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Kerry admits some U.S. surveillance operations go "too far"

U.S. Secretary of State John Kerry has admitted that some U.S. surveillance actions went "too far" after Washington came under intensified criticism abroad, especially from some of its European allies, U.S. media reported Friday.

Responding to a question in a video-conference on open government in London, Kerry acknowledged that in some cases, the surveillance activities by the U.S. spying agency National Security Agency (NSA) "have reached too far."

"There is no question that the president and I and others in government have actually learned of some things that had been happening, in many ways, on an automatic pilot because the technology is there," Kerry was quoted as saying.

The top U.S. diplomat was apparently referring to the reports that the NSA had monitored the cell phones of 35 world leaders, including German chancellor Angela Merkel, and collected data on tens of millions of phone calls in European countries.

Kerry promised that "we are going to make sure that does not happen in the future."

However, Kerry defended the NSA's operations, citing the U.S. surveillance as an "effective counter-terrorism tool" that had prevented terrorists from blowing up buildings, crashing airplanes and murdering people as the NSA was able to "learn ahead time of the plans."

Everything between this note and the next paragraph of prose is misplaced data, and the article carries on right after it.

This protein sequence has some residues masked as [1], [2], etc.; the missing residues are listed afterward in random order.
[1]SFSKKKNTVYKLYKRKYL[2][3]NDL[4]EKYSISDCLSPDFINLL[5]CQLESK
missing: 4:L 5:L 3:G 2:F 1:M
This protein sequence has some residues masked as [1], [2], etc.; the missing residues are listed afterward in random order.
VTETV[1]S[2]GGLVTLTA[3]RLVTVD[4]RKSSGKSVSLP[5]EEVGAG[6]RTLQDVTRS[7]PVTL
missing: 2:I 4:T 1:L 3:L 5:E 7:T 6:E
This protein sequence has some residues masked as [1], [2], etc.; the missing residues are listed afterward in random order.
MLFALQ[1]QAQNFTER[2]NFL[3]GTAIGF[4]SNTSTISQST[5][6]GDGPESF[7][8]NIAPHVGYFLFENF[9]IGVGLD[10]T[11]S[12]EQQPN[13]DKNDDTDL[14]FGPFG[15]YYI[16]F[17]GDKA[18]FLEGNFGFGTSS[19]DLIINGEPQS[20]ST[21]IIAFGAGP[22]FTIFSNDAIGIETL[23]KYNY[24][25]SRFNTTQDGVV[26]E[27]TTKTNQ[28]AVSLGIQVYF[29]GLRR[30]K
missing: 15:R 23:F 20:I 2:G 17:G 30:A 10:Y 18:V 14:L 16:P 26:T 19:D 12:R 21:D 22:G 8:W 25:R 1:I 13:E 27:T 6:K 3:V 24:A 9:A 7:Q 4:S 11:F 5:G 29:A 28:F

The Obama Administration has come under increasing criticism and pressure from the international community since June after former NSA contractor Edward Snowden exposed its secret massive spying programs which monitor worldwide phone calls and Internet communications under the excuse of counter-terrorism.

Washington has promised to conduct a review of its spying operations worldwide as part of its damage control efforts, though it is widely expected that it will continue most of such activities.

[Source: Xinhua, Washington, 01Nov13]

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Privacy and counterintelligence
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